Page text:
I removed bones, all the skin and as much as the visible fat as I could from these chicken thighs for the purposes of this comparison. I should note that part of the backbone was still attached to the chicken thigh joints in those I used.

Deboning chicken thighs can be a chore but does it save money?

On to the results. Here’s the breakdown:

Starting weight               3 pounds (1.36 kg)
Usable meat                    1 pound 3.6 ounces (0.56 kg)
Bones                               14.6 ounces (0.41 kg)
Skin and trimmed fat    13.8 ounces (0.39 kg)

So that means that of the starting weight of the chicken:

  • 41% was usable meat
  • 30% was bone
  • 29% was skin and trimmed fat

My conclusion is that the numbers support buying the boneless skinless chicken thighs. For example if you needed to buy 1 pound or kg of boneless, skinless chicken thighs you would need 2 1/2 times that amount of thighs that have not been deboned and skinned.

I know that some supermarkets and big box stores do remove the backbone portion of the bone when packaging but this does not affect the usable meat portion. In my own experience of buying bone in thighs with just the centre bone, these are the ones that are more likely to have the untrimmed extra skin folded under to make up the weight.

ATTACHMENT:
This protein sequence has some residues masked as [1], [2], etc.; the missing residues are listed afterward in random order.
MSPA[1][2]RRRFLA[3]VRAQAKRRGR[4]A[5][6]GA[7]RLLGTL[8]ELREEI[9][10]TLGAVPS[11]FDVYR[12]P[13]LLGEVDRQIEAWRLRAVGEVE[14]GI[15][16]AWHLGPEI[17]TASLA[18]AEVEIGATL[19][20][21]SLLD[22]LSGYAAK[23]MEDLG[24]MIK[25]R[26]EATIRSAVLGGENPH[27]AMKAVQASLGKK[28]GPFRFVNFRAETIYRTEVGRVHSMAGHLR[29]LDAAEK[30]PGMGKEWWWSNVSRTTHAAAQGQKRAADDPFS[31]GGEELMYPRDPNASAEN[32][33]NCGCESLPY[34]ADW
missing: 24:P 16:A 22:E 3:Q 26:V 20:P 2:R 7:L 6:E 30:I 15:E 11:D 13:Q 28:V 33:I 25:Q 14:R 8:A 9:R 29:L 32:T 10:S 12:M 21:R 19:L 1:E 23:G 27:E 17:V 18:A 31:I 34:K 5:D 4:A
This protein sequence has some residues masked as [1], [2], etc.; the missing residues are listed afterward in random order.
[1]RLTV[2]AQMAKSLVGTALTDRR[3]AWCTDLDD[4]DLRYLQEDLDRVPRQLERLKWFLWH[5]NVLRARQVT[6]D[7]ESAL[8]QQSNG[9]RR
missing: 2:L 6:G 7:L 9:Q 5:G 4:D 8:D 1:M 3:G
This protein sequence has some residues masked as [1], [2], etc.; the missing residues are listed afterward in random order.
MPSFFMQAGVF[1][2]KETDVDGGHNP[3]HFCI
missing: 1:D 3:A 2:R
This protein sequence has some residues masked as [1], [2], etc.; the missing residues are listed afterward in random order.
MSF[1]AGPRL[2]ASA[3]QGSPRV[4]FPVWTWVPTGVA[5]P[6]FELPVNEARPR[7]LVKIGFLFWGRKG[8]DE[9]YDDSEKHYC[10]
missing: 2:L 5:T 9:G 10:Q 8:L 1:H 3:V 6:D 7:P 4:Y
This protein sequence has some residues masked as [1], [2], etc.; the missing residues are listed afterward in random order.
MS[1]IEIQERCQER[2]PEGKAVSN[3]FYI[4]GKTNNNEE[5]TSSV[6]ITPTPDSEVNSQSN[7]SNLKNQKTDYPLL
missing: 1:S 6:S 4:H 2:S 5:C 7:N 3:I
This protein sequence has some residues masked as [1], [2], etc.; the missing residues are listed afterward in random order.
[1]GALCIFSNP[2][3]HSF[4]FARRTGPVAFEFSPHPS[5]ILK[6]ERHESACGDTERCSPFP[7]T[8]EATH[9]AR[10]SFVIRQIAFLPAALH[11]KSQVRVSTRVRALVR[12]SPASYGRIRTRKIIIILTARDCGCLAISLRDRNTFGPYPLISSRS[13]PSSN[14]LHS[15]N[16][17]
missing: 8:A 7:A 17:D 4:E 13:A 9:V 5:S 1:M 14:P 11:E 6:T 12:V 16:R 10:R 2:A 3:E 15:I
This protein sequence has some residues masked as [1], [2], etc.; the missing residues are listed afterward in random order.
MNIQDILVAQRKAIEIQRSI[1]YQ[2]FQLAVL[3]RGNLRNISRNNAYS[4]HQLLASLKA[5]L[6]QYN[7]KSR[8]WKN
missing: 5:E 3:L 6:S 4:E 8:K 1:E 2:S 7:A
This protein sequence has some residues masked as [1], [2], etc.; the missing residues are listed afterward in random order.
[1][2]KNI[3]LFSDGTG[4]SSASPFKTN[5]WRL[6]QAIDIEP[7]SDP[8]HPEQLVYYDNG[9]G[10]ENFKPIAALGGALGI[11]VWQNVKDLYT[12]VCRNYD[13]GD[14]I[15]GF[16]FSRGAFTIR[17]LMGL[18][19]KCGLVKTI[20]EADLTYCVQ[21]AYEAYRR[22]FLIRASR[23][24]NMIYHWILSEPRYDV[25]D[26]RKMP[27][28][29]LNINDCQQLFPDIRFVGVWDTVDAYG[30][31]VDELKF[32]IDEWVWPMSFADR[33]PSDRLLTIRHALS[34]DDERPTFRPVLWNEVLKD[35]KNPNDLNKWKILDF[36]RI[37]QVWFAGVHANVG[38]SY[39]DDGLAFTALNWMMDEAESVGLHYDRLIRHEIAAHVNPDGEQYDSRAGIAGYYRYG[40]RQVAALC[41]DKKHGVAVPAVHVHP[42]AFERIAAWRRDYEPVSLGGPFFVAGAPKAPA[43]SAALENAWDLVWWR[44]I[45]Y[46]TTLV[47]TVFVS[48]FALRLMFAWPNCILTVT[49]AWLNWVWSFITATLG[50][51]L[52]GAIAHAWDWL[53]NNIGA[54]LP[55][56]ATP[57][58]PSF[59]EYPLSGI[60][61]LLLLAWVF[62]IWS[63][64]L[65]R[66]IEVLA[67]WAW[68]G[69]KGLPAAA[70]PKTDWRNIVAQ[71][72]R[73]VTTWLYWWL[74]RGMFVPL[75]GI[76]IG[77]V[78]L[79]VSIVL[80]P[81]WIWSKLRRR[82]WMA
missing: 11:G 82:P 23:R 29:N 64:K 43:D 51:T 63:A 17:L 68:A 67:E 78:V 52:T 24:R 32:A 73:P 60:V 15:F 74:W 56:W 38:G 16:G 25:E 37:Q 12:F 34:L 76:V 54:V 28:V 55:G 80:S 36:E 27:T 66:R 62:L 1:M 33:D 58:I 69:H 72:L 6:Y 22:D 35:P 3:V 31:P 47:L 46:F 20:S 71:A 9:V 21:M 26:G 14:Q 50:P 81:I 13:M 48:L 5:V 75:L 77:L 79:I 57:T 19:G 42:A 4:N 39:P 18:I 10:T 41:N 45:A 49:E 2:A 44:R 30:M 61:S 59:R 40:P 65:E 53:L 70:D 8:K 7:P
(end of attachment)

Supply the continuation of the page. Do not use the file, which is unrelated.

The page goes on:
I believe you would still be better off buying the boneless skinless thighs…plus you save all the time and trouble. Just let the butcher do it.

My new rule of thumb is that if the boneless skinless thighs are 2 to 2 1/2 times the cost, I will choose to but them from now on…now, what about chicken breasts? Stay tuned.

Now, how about some recipe suggestions for those chicken thighs. Here are a few of my favorites:

Quick & Easy Butter Chicken 

Low Fat Tomato Tandoori Chicken Curry

Apple Braised Pulled Chicken Sandwiches with Pink Peppercorn Pickled Red Onions

Easy Chicken Korma

Onion and Fennel Braised Chicken with Brown Butter and Roasted Garlic Mashed Potatoes

Want even more chicken recipes?

You’ll find hundreds of other great ideas in our Quick & Easy Dinners Category and even more in our Chicken Recipes Category.

To keep up with the latest home style cooking & baking ideas from Rock Recipes plus daily recipe suggestions from decadent desserts to quick delicious weekday meals, be sure to follow Rock Recipes Facebook Page and follow us on Instagram Instagram.

One last boneless chicken thighs suggestion! Tomato Fennel Braised Chicken Thighs.